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China’s ‘Micius’ satellite demonstrates intercontinental quantum key distribution for the first time

Illustration of the three cooperating ground stations (Graz, Nanshan, and Xinglong). Listed are all paths used for key generation and the corresponding final key length.

Illustration of the three cooperating ground stations (Graz, Nanshan, and Xinglong). Listed are all paths used for key generation and the corresponding final key length. Image Credit: Pan et al., 2018.

China’s Quantum Science Satellite, nicknamed “Micius” (after a fifth century B.C. Chinese scientist) has performed the first intercontinental quantum key distribution by relaying signals between multiple ground stations located in China and Austria.

One-time-pad file transfer. A picture of Micius or Schrödinger was transferred between Beijing and Vienna one-time-pad encrypted with a secure key with a length of 5.34 or 4.9 kB, ensuring unconditional security. Binary view of pictures and keys are depicted where each pixel represents one byte of data or key encoded in a 256 color scale. Each side encrypted or decrypted the picture with a simple bitwise xor operation.

One-time-pad file transfer. A picture of Micius and Schrödinger were transferred between Beijing and Vienna one-time-pad encrypted with a secure key with a length of 5.34 or 4.9 kB, ensuring unconditional security. Binary view of pictures and keys are depicted where each pixel represents one byte of data or key encoded in a 256 color scale. Each side encrypted or decrypted the picture with a simple bitwise xor operation. Image Credit: Pan et al., 2018.

The test was conducted by a joint China-Austria team of researchers. In a recent study published in Physical Review Letters on January 19, they reported that a decoy-state quantum key distribution between Micius operating in a low-Earth orbit (LEO) and ground stations located in Xinglong, Nanshan (both in China), and Graz (Austria).

“This is the first demonstration of intercontinental quantum key distribution of any kind, and it will stand as a milestone towards future quantum networks,” said Ronald Hanson of the Technical University of Delft in the Netherlands, whose research focuses on long-distance quantum telecommunication for a quantum internet.

Micius was launched into space on August 15, 2016 by a Long March 2D booster. The satellite was built by the Chinese Academy of Sciences (CAS) and weighs around 1,100 pounds (500 kilograms).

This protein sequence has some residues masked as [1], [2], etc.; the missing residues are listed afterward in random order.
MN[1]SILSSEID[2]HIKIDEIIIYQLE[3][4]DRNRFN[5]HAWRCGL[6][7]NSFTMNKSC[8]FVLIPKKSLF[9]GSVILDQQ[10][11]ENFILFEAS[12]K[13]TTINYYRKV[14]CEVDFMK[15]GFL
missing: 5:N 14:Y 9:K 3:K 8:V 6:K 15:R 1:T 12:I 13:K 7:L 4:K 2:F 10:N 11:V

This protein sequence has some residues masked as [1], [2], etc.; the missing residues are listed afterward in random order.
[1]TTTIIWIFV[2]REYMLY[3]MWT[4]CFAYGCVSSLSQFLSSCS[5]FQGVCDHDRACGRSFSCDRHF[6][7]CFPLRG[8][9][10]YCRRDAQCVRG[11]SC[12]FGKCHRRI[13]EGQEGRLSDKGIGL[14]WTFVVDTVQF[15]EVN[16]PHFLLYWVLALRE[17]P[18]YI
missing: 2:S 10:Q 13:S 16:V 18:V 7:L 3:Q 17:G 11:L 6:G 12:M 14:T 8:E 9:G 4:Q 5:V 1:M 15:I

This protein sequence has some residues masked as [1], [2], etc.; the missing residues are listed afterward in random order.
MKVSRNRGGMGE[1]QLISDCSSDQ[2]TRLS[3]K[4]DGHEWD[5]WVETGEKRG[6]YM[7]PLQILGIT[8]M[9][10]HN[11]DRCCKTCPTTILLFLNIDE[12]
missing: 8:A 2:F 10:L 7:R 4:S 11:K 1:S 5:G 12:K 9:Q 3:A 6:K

The spacecraft is designed to facilitate quantum optics experiments over long distances to allow the development of quantum encryption and quantum teleportation technology.

In order to achieve its scientific objectives, the satellite is equipped with a quantum key communicator, a quantum entanglement emitter, a quantum entanglement source, a quantum experiment controller and processor, and a high-speed coherent laser communicator.

Quantum key distribution (QKD) is a communications method which uses a cryptographic protocol involving components of quantum mechanics. It is based on individual light quanta (single photons) in quantum superposition states that guarantee unconditional security between distant parties. This method is therefore perceived as being more secure than the traditional public key cryptography (which usually relies on the computational intractability of certain mathematical functions).

Now, a team of researchers led by Jian-Wei Pan of the University of Science and Technology of China (USTC) in Hefei, are working to successful demonstrate the use of QKD using laser beams.

As part of the experiment, Micius has relayed quantum encrypted data in the form of images and a video stream between China and Austria – over a distance of 4,700 miles (7,600 kilometers).

“This was, on the one hand, the transmission of images in a one-time pad configuration from China to Austria as well as from Austria to China. Also, a video conference was performed between the Austrian Academy of Sciences and the Chinese Academy of Sciences, which also included a 280 kilometer [174 mile] optical ground connection between Xinglong and Beijing,” the scientists wrote in the paper.

Micius is part of an international project called Quantum Experiments at Space Scale (QUESS), led by Chinese scientists. It aims to establish a quantum-encrypted network – a European–Asian network is planned to be launched by 2020, while a global network by 2030. Pan and his colleagues believe that the latest tests conducted with the use of Micius bring them much closer towards building an ultra-long-distance global quantum network.

 

 

 

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Tomasz Nowakowski is the owner of Astro Watch, one of the premier astronomy and science-related blogs on the internet. Nowakowski reached out to SpaceFlight Insider in an effort to have the two space-related websites collaborate. Nowakowski's generous offer was gratefully received with the two organizations now working to better relay important developments as they pertain to space exploration.

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